When I was a teenager listening to rock ‘n roll in the 1960s, I followed all the artists one would expect of a white, southern boy being introduced to things beyond his imagining. No artist from that period — and I mean NO ARTIST — came close to taking me into new worlds where I came out “all shook up” more than Tina Turner, who passed away on Wednesday at age 83.
Turner, as described by New York Times music critic Ben Sisaro in his article on her 11 Essential Songs,
…started off as an R&B shouter and inexhaustible dancer who, alongside her husband Ike, put on the most exhilarating live show this side of James Brown. Then she was a rock heroine who toured with the Rolling Stones and served as the Who’s Acid Queen. And finally she became the ultimate survivor — the abused woman who left her man in the dust and, without apologies, claimed a crown all her own.
For me, nothing says Tina Turner better than her amazing remake of the Creedence Clearwater Revival hit Proud Mary. In the original with the Ike and Tina Turner Revue, you get to see not only Tina but the Ikettes (formidable singers/dancers in their own right); the abusive and controlling Ike, who arranged their material; and that amazing horn section. As one commentator noted, it was akin to having the whole Stax-Volt Revue in one band.
And then, this live version — at the amazing age of 69 (a year older than I am now!) — from the Netherlands. Oh. My. God.
As you might expect, the cartoonists have had a field day saluting the Queen.
But seriously, I can’t do Tina justice. However, I can point to a writer who probably captures her impact as well as anyone. Even though she came to know Turner’s music after I had left rock behind, MSNBC nightly news host Joy-Ann Reid wrote about the impact of the 1960s Tina, and how Tina Turner taught Black women like me to be fearless.
“When I was a little girl, I had a rag doll … the only doll I’ve ever owned…”
That line, from the song “River Deep — Mountain High,” is how I came to love Tina Turner. But it was my mom who was obsessed with her. In the 1980s, Tina was a megastar — churning out pop-rock hits that had Miss Philomena (my music-loving single mom) dancing across our kitchen floor and cranking it up in the car. But it was ‘60s Tina Turner that captivated me, in old videos from before I was even born that played on an eclectic local music video show that aired on Saturdays in Denver, where I grew up.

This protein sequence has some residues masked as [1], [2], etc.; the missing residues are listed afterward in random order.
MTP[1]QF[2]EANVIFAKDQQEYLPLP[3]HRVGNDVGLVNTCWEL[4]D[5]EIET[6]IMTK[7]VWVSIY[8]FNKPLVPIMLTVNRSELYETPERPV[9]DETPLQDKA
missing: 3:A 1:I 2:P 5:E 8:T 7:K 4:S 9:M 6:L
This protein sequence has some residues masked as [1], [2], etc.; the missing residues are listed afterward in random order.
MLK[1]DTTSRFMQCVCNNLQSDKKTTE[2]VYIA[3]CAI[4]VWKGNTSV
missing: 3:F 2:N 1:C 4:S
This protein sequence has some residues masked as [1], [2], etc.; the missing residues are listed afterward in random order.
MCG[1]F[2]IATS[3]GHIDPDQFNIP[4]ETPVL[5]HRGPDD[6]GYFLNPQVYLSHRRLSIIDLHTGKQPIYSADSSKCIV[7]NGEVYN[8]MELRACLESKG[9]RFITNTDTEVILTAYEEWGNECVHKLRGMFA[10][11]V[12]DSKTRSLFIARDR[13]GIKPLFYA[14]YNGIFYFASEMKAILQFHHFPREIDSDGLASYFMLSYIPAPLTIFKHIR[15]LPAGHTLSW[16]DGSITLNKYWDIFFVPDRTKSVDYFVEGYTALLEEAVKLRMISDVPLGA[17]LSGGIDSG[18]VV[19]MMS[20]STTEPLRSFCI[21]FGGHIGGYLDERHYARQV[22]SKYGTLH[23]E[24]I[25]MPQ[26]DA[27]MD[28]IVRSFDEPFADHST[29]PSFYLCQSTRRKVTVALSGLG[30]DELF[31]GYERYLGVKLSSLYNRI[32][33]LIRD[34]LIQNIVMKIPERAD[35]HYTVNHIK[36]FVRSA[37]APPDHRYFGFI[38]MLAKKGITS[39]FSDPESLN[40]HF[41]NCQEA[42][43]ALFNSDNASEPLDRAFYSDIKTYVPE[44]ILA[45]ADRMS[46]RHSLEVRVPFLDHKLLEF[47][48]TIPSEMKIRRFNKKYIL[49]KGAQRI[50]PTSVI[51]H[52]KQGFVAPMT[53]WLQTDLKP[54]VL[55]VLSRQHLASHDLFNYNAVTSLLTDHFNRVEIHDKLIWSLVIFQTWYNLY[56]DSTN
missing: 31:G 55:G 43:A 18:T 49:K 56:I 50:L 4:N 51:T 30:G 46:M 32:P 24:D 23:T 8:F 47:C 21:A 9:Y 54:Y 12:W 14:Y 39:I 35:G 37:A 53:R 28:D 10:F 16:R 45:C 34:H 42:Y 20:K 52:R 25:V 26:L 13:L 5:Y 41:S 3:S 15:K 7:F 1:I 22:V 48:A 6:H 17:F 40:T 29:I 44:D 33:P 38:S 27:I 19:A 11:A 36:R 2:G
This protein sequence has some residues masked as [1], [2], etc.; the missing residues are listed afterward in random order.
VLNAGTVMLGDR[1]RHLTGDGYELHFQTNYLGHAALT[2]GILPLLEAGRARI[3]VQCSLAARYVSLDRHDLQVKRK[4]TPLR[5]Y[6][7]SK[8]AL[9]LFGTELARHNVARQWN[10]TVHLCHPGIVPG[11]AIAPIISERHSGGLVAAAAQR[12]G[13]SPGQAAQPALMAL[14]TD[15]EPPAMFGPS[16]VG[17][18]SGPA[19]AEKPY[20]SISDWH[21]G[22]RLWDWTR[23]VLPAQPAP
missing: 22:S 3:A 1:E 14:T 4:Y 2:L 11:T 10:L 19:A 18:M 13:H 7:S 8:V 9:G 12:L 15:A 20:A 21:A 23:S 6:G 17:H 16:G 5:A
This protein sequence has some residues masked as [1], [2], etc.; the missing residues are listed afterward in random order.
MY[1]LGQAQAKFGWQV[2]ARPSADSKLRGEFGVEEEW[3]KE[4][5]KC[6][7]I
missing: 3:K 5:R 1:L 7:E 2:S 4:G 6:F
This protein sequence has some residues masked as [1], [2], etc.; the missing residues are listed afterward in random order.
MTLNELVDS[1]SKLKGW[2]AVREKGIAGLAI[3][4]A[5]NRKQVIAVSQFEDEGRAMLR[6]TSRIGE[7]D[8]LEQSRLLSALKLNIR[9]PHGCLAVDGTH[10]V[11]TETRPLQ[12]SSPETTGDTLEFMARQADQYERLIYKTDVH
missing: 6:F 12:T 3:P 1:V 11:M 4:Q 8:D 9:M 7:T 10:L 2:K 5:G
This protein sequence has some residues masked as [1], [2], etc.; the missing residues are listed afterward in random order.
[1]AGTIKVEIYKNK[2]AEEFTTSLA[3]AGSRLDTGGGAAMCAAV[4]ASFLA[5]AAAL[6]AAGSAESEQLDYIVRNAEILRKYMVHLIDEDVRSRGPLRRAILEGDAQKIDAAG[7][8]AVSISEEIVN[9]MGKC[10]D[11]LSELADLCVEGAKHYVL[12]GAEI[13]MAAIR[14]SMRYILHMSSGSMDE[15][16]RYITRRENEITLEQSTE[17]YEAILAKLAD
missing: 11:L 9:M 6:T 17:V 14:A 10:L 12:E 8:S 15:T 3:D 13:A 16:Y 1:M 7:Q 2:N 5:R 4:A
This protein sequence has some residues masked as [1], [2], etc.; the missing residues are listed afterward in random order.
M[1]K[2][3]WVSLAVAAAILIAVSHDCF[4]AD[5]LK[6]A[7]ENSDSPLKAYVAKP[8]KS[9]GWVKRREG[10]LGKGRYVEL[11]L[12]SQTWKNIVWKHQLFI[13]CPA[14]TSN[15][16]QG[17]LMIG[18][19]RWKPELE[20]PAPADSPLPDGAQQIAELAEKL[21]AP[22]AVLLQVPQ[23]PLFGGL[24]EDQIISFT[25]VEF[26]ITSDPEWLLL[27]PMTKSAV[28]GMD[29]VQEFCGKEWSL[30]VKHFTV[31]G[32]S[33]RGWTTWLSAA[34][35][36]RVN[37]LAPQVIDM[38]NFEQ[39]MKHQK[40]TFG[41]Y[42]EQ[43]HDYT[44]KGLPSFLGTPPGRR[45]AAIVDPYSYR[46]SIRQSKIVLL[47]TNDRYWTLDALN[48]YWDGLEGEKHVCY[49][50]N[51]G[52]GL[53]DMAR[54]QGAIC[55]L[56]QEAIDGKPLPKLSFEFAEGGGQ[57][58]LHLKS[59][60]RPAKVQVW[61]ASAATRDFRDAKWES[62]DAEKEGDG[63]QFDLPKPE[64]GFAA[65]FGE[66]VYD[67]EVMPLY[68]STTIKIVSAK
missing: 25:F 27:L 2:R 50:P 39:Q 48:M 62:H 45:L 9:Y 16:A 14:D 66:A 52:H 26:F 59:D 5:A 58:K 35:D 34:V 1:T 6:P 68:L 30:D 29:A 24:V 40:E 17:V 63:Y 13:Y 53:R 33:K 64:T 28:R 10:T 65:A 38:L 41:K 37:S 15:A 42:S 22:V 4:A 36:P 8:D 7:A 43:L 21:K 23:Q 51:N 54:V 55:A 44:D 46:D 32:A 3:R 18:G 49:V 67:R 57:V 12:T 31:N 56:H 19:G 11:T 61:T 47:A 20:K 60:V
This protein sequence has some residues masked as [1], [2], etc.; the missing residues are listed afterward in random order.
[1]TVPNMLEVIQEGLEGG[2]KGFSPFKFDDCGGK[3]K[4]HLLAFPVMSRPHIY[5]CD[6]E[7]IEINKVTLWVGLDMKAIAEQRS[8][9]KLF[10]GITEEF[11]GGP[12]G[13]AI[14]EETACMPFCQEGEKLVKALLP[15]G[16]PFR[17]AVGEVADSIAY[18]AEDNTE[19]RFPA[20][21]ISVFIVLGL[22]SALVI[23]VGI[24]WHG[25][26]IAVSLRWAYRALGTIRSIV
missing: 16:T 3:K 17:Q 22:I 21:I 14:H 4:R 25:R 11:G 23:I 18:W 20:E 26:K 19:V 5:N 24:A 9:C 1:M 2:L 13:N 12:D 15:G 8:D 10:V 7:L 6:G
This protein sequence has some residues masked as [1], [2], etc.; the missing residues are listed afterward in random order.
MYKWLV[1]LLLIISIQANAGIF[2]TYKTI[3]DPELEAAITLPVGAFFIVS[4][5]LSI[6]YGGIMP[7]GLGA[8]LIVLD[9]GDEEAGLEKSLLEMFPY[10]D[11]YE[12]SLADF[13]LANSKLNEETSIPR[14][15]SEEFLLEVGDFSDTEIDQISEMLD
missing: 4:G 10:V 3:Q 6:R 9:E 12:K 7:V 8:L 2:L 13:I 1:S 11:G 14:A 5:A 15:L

“River Deep” was not a hit in 1966. The music industry didn’t get the Phil Spector-produced song (written by Spector, Jeff Barry and Ellie Greenwich for the Ike and Tina Turner ensemble. Nor did it get her once she separated from Ike, her abusive husband and musical Svengali, and sought to enter the world of “white” rock ‘n’ roll (which of course, was merely a permutation of Black rock and blues.)
Still, I was fascinated by the Tina Turner who existed in black and white video, scampering across the stage in short skirts, with her voluminous hair and long legs dangling, and some wild combination of rock and R&B belting out of her scratchy throat. I thought she was one of the most beautiful women alive. And she stayed that way, right through her 70s and 80s when she appeared in color — with that lineless skin and spiky hair that got bigger and wilder with time. Tina was, in every way, an icon. …
In the 2021 documentary “Tina,” we learned even more: about the pain of abandonment she suffered as a child, and the seemingly unsurvivable abuse not just from Ike, but from a music industry that found her, at various times, to be too Black, too white, too rock ‘n’ roll, too sexy for her age, and too ambitious for a woman. And we learned of Tina the mom, who struggled to balance the responsibilities of being a working, traveling musician and nurturing children when so few had bothered to emotionally nourish her.
Yet this is the diva who taught Mick Jagger how to move; David Bowie how to do rhythm and blues, and the industry how to respect an artist who could throw on a miniskirt in her 50s and 60s, sing her heart out or act her behind off, and be whoever the hell she wanted to be, unapologetically.
For all of those reasons, Tina shone. She showed Black women — really, all women — what we can be when we stop being afraid. And my mom was right. She was pretty damn cool.
Simply put, there was nobody like Tina Turner.
Rest in peace.
More to come…
Photo from Tina Turner online